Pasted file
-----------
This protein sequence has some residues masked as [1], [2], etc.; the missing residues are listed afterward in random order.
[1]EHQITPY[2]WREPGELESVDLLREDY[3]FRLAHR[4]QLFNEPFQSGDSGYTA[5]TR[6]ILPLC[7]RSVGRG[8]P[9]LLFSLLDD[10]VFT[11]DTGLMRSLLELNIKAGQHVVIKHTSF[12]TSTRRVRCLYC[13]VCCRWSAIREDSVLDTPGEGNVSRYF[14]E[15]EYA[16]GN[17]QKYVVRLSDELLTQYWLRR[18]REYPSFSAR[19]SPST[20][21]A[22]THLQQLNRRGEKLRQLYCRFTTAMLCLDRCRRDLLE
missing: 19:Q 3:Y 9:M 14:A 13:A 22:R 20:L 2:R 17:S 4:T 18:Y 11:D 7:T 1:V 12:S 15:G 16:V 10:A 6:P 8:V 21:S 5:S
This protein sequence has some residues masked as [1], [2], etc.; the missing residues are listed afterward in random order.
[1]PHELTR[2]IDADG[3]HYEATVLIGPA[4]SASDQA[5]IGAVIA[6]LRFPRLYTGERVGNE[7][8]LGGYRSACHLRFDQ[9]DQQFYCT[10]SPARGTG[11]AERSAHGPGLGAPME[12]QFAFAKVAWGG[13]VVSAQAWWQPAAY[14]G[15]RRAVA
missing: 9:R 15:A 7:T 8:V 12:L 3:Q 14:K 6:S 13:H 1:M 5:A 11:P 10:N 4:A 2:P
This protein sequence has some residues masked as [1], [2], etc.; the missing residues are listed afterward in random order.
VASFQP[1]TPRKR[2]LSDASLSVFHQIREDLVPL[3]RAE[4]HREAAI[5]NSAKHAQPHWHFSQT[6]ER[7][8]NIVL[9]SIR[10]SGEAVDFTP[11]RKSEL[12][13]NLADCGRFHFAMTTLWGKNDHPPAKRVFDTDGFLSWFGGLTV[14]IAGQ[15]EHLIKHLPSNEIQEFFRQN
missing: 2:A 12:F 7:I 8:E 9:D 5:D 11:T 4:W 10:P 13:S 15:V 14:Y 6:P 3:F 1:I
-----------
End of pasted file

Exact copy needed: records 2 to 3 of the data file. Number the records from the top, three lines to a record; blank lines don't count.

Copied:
This protein sequence has some residues masked as [1], [2], etc.; the missing residues are listed afterward in random order.
[1]PHELTR[2]IDADG[3]HYEATVLIGPA[4]SASDQA[5]IGAVIA[6]LRFPRLYTGERVGNE[7][8]LGGYRSACHLRFDQ[9]DQQFYCT[10]SPARGTG[11]AERSAHGPGLGAPME[12]QFAFAKVAWGG[13]VVSAQAWWQPAAY[14]G[15]RRAVA
missing: 9:R 15:A 7:T 8:V 12:L 3:Q 14:K 6:S 13:H 1:M 5:A 11:P 10:N 4:A 2:P
This protein sequence has some residues masked as [1], [2], etc.; the missing residues are listed afterward in random order.
VASFQP[1]TPRKR[2]LSDASLSVFHQIREDLVPL[3]RAE[4]HREAAI[5]NSAKHAQPHWHFSQT[6]ER[7][8]NIVL[9]SIR[10]SGEAVDFTP[11]RKSEL[12][13]NLADCGRFHFAMTTLWGKNDHPPAKRVFDTDGFLSWFGGLTV[14]IAGQ[15]EHLIKHLPSNEIQEFFRQN
missing: 2:A 12:F 7:I 8:E 9:D 5:D 11:T 4:W 10:P 13:S 15:V 14:Y 6:P 3:F 1:I